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Introduction to French Pronunciation

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ISBN-10: 1405132558

ISBN-13: 9781405132558

Edition: 2nd 2005 (Revised)

Authors: Glanville Price

List price: $48.75
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In order to speak French as it is spoken by native-speakers, one needs not only to hear the language, but to know what to listen for. This comprehensive and accessible guide to current French pronunciation fulfils precisely this need. The first three chapters outline the book's aims, level and scope, as well as the general principles of French phonetics. The author also alerts the reader to regional variations in the pronunciation of French. He then turns to specifics, including vowels, semi-consonants and consonants, providing the reader with the basic knowledge needed to understand later chapters which discuss these parts of speech at greater length. Interspersed are other chapters…    
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Book details

List price: $48.75
Edition: 2nd
Copyright year: 2005
Publisher: John Wiley & Sons, Incorporated
Publication date: 7/1/2005
Binding: Paperback
Pages: 188
Size: 5.50" wide x 8.50" long x 0.25" tall
Weight: 0.638
Language: English

Preface
General Considerations
Introduction
Sounds, Phonemes and Allophones
Suprasegmental Features
The Articulation of French
The Organization of this Book
References and Further Reading
Phonetic Symbols
The Production of Speech
Introduction
The Vocal Cords and Voice
Articulators
Active Articulators
Passive Articulators
Terminology
The Articulation of French
Articulatory Tension
Pure Vowels
The Vowel Phonemes
Principles of Classification
Point of Articulation
The Height of the Tongue or the Degree of Aperture
Lip Configuration
Orality or Nasality
Classification and IPA Symbols
Front Unrounded Vowels
Front Rounded Vowels
Mute e
Back Rounded Vowels
Nasal Vowels
Summary Table
The Semi-Consonants
General
The Consonant Phonemes
Principles of Classification
Point of Articulation
Manner (or Mode) of Articulation
Presence or Absence of Voice
Classification and IPA Symbols
Stops
Fricatives
Lateral
Nasals
r-Sounds
Summary Table
The Rhythmic Group
Introduction
The Different Types of Group
The Rhythmic Group
The Rhythmic Group and the Word
The Syllable
Introduction
The Rules of Syllabification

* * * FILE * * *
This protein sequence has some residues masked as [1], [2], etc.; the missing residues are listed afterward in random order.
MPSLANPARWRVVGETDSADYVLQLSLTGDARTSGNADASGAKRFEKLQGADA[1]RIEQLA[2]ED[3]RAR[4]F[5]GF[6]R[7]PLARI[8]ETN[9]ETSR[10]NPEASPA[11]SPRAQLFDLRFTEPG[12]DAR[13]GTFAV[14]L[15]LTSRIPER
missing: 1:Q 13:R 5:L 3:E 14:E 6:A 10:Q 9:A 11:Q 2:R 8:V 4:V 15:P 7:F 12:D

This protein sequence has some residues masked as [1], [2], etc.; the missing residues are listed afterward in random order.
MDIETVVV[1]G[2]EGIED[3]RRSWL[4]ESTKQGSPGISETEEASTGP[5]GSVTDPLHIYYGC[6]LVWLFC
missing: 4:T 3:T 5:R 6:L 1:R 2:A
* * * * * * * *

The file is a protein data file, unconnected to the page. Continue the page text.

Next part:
Syllabification within the Sense Group
Closed and Open Syllables
Syllable-Timing and Stress-Timing
Stress
Normal Stress
Emphatic Stress
Contrastive Stress
Normal Stress in French
Emphatic Stress in French
Contrastive Stress in French
Other Types of Stress
The Vowels in Detail
Introduction
/i/ - High Front Unrounded
/y/ - High Front Rounded
/u/ - High Back Rounded
The Three Pairs of Mid-Vowels
/e/ - High-Mid Front Unrounded; /[characters not reproducible] Low-Mid Front Unrounded
/o/ - High-Mid Front Rounded; /oe/ - Low-Mid Front Rounded
/o/ - High-Mid Back Rounded; /[characters not reproducible] Low-Mid Back Rounded
/a/ - Low Front Unrounded; /[characters not reproducible] Low Back Rounded
The Nasal Vowels
Unvoicing of Vowels
Canadianisms
Mute e
Introduction
Four Simple 'Rules'
An Expansion of the Four 'Rules'
Rule 1
Rule 2
Rule 3
Rule 4
Three or More Mute es in Succession
Miscellaneous Points
Vowel Length
Introduction
Five Simple Rules
Rule 1
Rule 2
Rule 3
Rule 4
Rule 5
Is Vowel Length Ever Phonemic in French?
Other Possible Pronunciations
The Semi-Consonants in Detail
Introduction
/i/ or /j/ after a Vowel?
/j/, /l/ or /ll/ after /i/?
Intervocalic /j/
/[characters not reproducible]
/[characters not reproducible]nd /w/
Vowel or Semi-Consonant?
The Consonants in Detail: (I) Stops
Introduction
Mode of Articulation (General)
French and English Stops
Point of Articulation
A Canadianism
The Glottal Stop
The Consonants in Detail: (II) Fricatives
French and English Fricatives
Manner of Articulation
Point of Articulation
The Consonants in Detail: (III) /r/, /l/ and the Nasals
The Varieties of French /r/
The Lateral Consonant /l/
The Nasal Consonants /m/, /n/, /[characters not reproducible]nd /[characters not reproducible]
The Release of Final Consonants
Voiceless /l/ and /r/
Voiceless /m/
Gemination
Long Consonants and Geminate Consonants
French Geminates
Consonantal Assimilation
Introduction
Regressive Assimilation of Fortes and Lenes
Progressive Assimilation
Assimilation to Vowels
Liaison
Origins
The Problem
The Liaison Forms
Words Having No Special Liaison Form
Compulsory Liaison
Generally Acceptable Liaison
No Liaison
Intonation
Introduction
Types of Utterance
Declarative Sentences
Yes-No Questions
Wh-Questions
Imperative Sentences
Level Intonation
References and Further Reading
Index